MORGANTOWN, W.Va. – The care team at WVU Medicine Berkeley Medical Center in Martinsburg kept a close eye on Neil Lukehart when he was born on April 11, 2021.
At first, the staff was simply taking precautions. Neil’s mom, Kirstian, had preeclampsia, a dangerous pregnancy complication. To reduce risks to both mother and child, Neil was delivered via C-section about a week before his due date.
However, it quickly became apparent that Neil’s health was in danger. Every time he tried to breastfeed, he started choking and appeared to stop breathing.
Doctors transferred Neil to WVU Medicine Children’s in Morgantown, home to West Virginia’s first and only level IV Neonatal Intensive Care Unit (NICU). That’s where he was diagnosed with a life-threatening birth defect called an isolated tracheoesophageal fistula, or TEF.
Today, after undergoing surgery to repair the TEF, Neil is strong and healthy — and keeping his mom on her toes.
A difficult-to-diagnose defect
Babies born with a TEF have an abnormal passageway connecting their trachea (airway) to their esophagus. When liquids such as breastmilk, formula, or saliva pass from the throat to the esophagus, they also enter the airway — and in serious cases, end up in the lungs. Fluid in the airway triggers coughing or choking, can interfere with oxygen levels, and may cause serious lung infections.
To say Neil’s symptoms were frightening is an understatement. And because his caregivers didn’t immediately know what was wrong, the situation felt even more overwhelming.
“When the hospital’s pulmonologists and other specialists checked his breathing and other vitals, he was fine,” Neil’s grandmother, Clarissa Angelo, said. “But when Kirstian tried to nurse him, he choked and turned gray. He seemed to die in her arms.”
While Neil was put on a feeding tube and given IV nutrition, his caregivers continued investigating the source of his symptoms. Finally, after a series of sophisticated tests, including a contrast study and endoscopy, the team found its answer. Neal had an H-type TEF: a rare form of a rare defect that occurs only once in every 100,000 births.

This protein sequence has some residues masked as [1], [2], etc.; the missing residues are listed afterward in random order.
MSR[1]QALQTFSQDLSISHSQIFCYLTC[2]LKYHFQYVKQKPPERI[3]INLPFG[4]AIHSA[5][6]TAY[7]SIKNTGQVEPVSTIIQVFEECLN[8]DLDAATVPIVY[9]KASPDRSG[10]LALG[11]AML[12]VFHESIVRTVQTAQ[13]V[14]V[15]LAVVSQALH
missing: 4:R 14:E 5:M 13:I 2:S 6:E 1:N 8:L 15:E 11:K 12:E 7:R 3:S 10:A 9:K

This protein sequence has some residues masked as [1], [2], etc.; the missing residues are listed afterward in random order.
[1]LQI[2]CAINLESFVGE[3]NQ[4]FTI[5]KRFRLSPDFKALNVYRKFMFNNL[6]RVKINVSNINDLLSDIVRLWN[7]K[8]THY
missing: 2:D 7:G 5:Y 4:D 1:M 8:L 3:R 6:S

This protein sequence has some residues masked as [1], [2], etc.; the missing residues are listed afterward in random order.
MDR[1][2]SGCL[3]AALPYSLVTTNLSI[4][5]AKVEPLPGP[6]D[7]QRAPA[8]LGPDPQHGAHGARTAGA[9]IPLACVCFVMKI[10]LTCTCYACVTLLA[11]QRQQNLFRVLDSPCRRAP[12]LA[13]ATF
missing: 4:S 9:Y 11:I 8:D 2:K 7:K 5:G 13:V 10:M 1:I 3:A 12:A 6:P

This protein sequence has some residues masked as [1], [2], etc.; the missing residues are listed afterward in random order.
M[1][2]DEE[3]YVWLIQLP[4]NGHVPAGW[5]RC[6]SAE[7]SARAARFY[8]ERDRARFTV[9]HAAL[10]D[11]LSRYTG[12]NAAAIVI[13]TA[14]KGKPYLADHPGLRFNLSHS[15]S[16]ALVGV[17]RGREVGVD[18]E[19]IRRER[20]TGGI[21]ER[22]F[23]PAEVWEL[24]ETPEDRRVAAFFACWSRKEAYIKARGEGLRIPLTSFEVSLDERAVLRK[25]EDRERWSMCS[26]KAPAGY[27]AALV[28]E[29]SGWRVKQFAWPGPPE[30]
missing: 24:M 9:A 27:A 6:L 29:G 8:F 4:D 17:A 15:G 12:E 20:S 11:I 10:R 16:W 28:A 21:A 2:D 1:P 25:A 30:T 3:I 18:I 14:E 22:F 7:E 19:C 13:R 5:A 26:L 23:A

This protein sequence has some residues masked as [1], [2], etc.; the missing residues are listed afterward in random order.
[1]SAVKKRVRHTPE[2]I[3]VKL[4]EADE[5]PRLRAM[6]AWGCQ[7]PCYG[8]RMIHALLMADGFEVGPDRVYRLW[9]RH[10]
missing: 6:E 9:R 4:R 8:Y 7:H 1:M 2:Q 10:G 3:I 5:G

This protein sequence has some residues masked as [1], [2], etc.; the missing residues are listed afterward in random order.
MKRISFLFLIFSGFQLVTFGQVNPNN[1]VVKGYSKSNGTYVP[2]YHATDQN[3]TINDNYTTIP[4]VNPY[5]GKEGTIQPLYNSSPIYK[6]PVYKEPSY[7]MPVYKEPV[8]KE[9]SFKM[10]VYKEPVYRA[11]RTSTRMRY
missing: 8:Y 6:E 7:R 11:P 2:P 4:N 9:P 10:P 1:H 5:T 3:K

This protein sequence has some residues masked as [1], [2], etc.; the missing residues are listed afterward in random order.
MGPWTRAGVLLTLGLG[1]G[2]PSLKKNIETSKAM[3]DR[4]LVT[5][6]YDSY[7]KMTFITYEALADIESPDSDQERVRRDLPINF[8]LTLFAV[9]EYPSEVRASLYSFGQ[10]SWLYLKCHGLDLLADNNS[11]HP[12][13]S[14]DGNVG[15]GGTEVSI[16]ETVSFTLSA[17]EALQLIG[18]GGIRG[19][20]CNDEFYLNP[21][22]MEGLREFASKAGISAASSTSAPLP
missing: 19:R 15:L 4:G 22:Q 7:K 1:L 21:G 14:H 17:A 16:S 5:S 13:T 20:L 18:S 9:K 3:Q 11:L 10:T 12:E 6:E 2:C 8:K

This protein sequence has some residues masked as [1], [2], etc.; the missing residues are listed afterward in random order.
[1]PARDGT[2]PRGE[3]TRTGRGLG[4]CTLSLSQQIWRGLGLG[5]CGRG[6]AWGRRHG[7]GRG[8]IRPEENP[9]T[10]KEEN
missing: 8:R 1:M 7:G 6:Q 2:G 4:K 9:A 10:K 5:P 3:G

Although this condition is serious, there was good news. Many children born with TEFs also have a birth defect called esophageal atresia, meaning the esophagus doesn’t connect to the stomach. Neil’s TEF was classified as isolated, meaning he didn’t have any other defects that could affect his long-term health.
“These defects are sometimes hard to diagnose,” Federico Seifarth, M.D., WVU Medicine Children’s surgeon in chief, said. “Not only are they quite rare, but they’re easy to miss in standard swallowing studies. Because some H-type fistulas are so fine, fluid does not leak from the esophagus into the airway with every swallow; we have to fill the esophagus with mild pressure during a contrast study. And sometimes, the openings of the fistula are as small as pinpoints.”
Fortunately, Dr. Seifarth has experience treating babies with H-type fistulas. Within 48 hours of confirming the size and location of the defect — and with the help of many other professionals, including pediatric anesthesiologists, radiologists, nurses, and specialized operating room technicians — Seifarth performed a complex surgical repair.
Unique surgical expertise
H-type fistulas are typically located near the collarbone, and Neil’s was no exception. His was high in the neck and surrounded by inflamed tissue, which made surgery challenging.
Thanks to his experience performing minimally invasive surgeries on tiny newborns, Seifarth didn’t have to make a major incision in Neil’s neck. Instead, he accessed Neil’s TEF through three tiny incisions in the chest, using surgical tools just 3 millimeters wide. This less invasive approach, called a thoracoscopy, reduced the risk of damage to important nerves and blood vessels, including one of the nerves responsible for the voice.
Soon after surgery, Neil was able to drink from a bottle. And on May 2, three weeks after his birth, he was able to go home. He also passed his early weight checks with flying colors, gaining a full pound in just one week.
After this type of surgery, there is a small risk of a recurrent fistula and scar tissue build-up. This can cause the esophagus to narrow, leading to swallowing problems. For this reason, Seifarth will evaluate Neil when he’s ready to transition to solid food and periodically throughout early childhood.
“As long as Neil doesn’t develop any scarring or narrowing in the first few years of life, his long-term prognosis is excellent,” he said.
A good outcome and a grateful family
Kirstian said even though it was hard not to feel scared during such a stressful experience, she saw that Neil’s caregivers would not give up until they found out how to help him. They also went to great lengths to support the family’s emotional wellbeing.
“Dr. Seifarth was patient and kind and took his time explaining how he was going to treat Neil,” she explained. “He drew us pictures to make sure we understood what type of defect Neil had and how he was going to fix it.”
Clarissa said she’s been amazed by the follow-up care provided by Seifarth. He gave the family his cell phone number and texted them to see how Neil was doing after arriving home.
“I called Dr. Seifarth when it looked like Neil’s absorbable surgical sutures were inflamed, and I wasn’t sure what to do,” she said. “He coached me through the process of removing a suture myself, which saved us a trip to the doctor. It was like he made a virtual house call all the way from Morgantown. It’s obvious he loves his job and the children he cares for.”
For more information on WVU Medicine Children’s, visit WVUKids.com.